We asked some of our older relatives, isolated and in aged care, how they were feeling during this uncertain time.

“I feel purposeless.”

“I don’t think I’ve ever felt this lonely.”

It makes you feel “unwanted”, “fearful for the future” and “scared.”

Not only do emotions speak for themselves, science firmly agrees that social connection enhances our lives, increases our life span and improves our wellbeing; especially later in life.

Sadly, a recent study looking at loneliness of older Australians living in aged care homes, canvassed similar painful feelings to that of our older relatives. However, with COVID-19 upon us and older Australians in a high-risk category for illness and death, it’s crucial that they isolate.

My great-grandmother Gwen, who is a mere 102 years of age and a complete social butterfly, is really feeling it. I called her home in Adelaide and we had a chat.

“I really miss the community,” she says, her voice shaking a little, “it’s just not the same eating in my room alone each night.”

“I miss the friends I’ve made here, I miss my family… I don’t want to live a lonely life at this age.”

Restrictions for aged care homes are firm, with no outside visitors allowed and all group gatherings, shared meals and external excursions cancelled.

I feel for her, but I can’t imagine the extent of isolation she feels. The lives of elderly living away from family must be excruciatingly lonely, a loneliness that people of younger generations don’t – and perhaps never will – understand.

Even before coronavirus, a 2018 study shows that 17% of Australians in the elderly age bracket experience loneliness. Yep, they were feeling pretty isolated before this forced isolation.

“It’s quite common for elderly relatives put in aged care to feel somewhat abandoned,” Domenic of RDNS tells me.

“They just feel like a part of their life stops, they lose independence and constant connection with friends and family, especially those of the younger generation.”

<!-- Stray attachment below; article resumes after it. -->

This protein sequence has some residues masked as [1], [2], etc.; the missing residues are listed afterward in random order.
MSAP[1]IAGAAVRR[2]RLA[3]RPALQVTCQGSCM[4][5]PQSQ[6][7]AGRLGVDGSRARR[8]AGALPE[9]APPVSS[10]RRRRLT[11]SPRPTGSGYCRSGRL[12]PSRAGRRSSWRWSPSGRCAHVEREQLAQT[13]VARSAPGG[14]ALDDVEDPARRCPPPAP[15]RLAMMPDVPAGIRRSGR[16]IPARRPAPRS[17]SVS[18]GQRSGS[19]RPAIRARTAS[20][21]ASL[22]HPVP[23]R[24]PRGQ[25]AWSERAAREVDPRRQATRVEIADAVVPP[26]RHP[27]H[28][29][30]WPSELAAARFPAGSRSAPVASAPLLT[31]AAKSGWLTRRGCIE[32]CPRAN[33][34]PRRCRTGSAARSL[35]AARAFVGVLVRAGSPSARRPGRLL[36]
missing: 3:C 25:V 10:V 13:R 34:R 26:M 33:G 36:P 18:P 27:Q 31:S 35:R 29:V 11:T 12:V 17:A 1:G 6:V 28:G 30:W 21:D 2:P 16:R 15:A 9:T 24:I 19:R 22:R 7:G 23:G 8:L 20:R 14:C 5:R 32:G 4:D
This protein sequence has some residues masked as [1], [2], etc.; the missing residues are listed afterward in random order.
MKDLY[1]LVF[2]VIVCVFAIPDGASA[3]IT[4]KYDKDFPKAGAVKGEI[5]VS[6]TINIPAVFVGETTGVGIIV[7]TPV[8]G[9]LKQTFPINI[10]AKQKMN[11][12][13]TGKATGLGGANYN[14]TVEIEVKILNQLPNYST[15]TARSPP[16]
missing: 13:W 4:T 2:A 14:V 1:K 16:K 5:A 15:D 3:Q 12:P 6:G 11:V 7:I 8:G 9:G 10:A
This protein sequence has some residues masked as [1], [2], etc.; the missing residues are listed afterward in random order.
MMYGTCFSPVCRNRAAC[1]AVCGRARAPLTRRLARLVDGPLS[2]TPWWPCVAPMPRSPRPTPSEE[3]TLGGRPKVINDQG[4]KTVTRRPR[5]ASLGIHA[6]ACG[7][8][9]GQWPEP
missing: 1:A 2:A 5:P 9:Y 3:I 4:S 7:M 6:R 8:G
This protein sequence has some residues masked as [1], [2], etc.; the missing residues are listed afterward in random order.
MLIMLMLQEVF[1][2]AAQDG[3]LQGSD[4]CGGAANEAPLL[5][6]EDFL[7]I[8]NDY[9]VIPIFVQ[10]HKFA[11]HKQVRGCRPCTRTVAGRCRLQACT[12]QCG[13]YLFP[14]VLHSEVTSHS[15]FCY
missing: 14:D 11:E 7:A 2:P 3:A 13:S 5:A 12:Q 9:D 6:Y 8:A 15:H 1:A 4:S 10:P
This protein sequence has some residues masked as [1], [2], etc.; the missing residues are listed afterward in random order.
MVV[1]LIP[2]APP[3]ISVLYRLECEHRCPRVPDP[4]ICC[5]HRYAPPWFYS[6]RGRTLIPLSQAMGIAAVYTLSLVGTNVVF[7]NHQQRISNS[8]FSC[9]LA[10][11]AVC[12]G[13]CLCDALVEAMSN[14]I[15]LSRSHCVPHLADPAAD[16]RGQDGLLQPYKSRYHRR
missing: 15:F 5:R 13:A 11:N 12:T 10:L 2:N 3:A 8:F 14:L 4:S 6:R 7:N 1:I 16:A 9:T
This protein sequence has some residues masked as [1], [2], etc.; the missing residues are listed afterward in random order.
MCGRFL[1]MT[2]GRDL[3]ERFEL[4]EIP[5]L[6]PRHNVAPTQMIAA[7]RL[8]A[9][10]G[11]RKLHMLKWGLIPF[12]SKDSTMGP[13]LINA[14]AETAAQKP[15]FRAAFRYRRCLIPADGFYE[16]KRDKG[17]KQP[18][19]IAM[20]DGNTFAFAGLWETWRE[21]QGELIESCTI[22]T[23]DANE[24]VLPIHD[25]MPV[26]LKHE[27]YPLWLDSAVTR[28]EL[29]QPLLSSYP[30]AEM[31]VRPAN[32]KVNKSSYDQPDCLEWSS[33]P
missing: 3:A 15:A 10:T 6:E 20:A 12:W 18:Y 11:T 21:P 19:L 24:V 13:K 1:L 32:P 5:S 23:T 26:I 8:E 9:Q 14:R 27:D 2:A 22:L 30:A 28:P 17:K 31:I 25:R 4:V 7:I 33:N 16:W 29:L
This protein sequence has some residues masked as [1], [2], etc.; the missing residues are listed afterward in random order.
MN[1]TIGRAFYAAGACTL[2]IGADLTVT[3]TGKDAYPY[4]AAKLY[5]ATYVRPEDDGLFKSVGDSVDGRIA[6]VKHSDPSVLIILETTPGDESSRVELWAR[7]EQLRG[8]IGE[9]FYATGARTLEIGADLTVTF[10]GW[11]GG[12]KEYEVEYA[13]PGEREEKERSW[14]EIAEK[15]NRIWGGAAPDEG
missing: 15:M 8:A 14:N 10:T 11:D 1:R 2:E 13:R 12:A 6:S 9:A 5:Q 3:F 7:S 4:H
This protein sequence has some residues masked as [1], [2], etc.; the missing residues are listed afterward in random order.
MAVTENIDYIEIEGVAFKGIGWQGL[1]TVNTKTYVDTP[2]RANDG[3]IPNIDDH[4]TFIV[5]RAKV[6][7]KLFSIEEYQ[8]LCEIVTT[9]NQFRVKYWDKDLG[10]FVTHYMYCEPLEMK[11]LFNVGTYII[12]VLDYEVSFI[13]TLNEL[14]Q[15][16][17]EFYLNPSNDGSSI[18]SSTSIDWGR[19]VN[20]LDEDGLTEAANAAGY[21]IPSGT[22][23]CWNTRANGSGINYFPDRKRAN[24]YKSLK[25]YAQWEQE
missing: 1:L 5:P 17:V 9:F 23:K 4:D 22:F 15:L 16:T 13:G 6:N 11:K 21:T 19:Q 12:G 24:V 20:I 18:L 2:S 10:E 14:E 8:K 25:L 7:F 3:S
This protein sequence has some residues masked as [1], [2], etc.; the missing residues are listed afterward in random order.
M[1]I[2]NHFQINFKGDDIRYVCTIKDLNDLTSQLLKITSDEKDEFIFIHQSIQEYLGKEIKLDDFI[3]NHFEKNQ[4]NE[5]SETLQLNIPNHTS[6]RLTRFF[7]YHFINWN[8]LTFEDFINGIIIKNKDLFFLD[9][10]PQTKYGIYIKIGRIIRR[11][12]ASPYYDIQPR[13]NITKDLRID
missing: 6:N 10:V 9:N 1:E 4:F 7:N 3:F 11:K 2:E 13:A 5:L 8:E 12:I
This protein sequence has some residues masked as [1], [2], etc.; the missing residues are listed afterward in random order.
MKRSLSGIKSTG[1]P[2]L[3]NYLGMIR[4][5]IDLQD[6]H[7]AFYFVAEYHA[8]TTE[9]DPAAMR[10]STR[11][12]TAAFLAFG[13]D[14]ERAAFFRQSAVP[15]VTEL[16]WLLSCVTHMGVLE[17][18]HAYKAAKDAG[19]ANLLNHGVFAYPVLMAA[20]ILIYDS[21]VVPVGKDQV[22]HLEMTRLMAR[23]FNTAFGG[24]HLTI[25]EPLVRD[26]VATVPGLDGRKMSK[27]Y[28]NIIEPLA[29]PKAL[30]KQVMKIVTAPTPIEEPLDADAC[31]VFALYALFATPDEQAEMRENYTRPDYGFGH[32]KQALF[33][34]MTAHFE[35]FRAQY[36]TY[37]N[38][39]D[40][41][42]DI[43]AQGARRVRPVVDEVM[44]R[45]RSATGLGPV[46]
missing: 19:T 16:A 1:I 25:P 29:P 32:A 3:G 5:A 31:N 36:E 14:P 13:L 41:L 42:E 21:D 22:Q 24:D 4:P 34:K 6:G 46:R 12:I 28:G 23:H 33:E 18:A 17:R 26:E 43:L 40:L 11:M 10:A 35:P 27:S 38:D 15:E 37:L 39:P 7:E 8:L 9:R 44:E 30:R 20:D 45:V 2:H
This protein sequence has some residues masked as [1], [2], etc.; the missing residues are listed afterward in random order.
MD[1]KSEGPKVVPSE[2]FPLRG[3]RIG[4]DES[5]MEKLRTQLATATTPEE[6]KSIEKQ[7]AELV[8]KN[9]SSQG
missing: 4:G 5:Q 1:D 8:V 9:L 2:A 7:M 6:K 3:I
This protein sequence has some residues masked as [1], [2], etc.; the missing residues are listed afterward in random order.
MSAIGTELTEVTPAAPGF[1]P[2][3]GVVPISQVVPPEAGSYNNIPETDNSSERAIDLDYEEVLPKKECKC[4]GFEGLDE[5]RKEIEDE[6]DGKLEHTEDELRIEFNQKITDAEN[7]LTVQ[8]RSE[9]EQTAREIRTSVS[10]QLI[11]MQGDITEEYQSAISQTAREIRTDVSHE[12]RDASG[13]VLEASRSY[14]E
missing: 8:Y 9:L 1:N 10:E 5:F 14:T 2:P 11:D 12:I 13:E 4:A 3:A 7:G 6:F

Public health officials are telling us to minimise physical contact to combat COVID-19 however, that does not mean they are recommending social disconnection, exclusion or rampant individualism.

As we retreat into our homes and focus on our own individual dilemmas, it is easy to lose sight of our essential connections to one another and to be ignorant of those most vulnerable to the fraying of social and emotional bonds.

Perhaps, the term “social distancing” should be replaced with “physical distancing”, as recommended by the World Health Organisation. I mean, in the act of practising physical distancing; surely, we need social closeness and connectivity more than ever?

There is research that shows people who are well-supported by their communities are more likely to survive crises, but beyond that, now should be a time of giving, a time of reflection, an opportunity to go back to basics and to truly appreciate one another.

I’m not innocent in the struggle to stay connected with family across different states and countries, but they are a real part of my story and truth be told, there is a lot I don’t know about them. In the difficult circumstances we are facing right now, we can still connect and take social responsibility – even as we stay physically distant. Social responsibility goes hand in hand with empathy, compassion, humanity and love.

As well as following the guidelines for physical distancing and good hygiene, we can further help older Australians during COVID-19, by staying connected to them. We are young, we have smartphones, we are experts in connectivity. This is an opportunity for technology to work the wonders it was invented for. Call your grandpa, message that neighbour you haven’t seen in a while, send your relative in aged care a letter, organise a family dinner on Zoom.

With more than four million Australians over the age of 65, there are a lot of lonely hearts right now. Let’s take this time to show them that they can still feel loved, from wherever they are.


Photo Credit – iStock – LordHenriVoton

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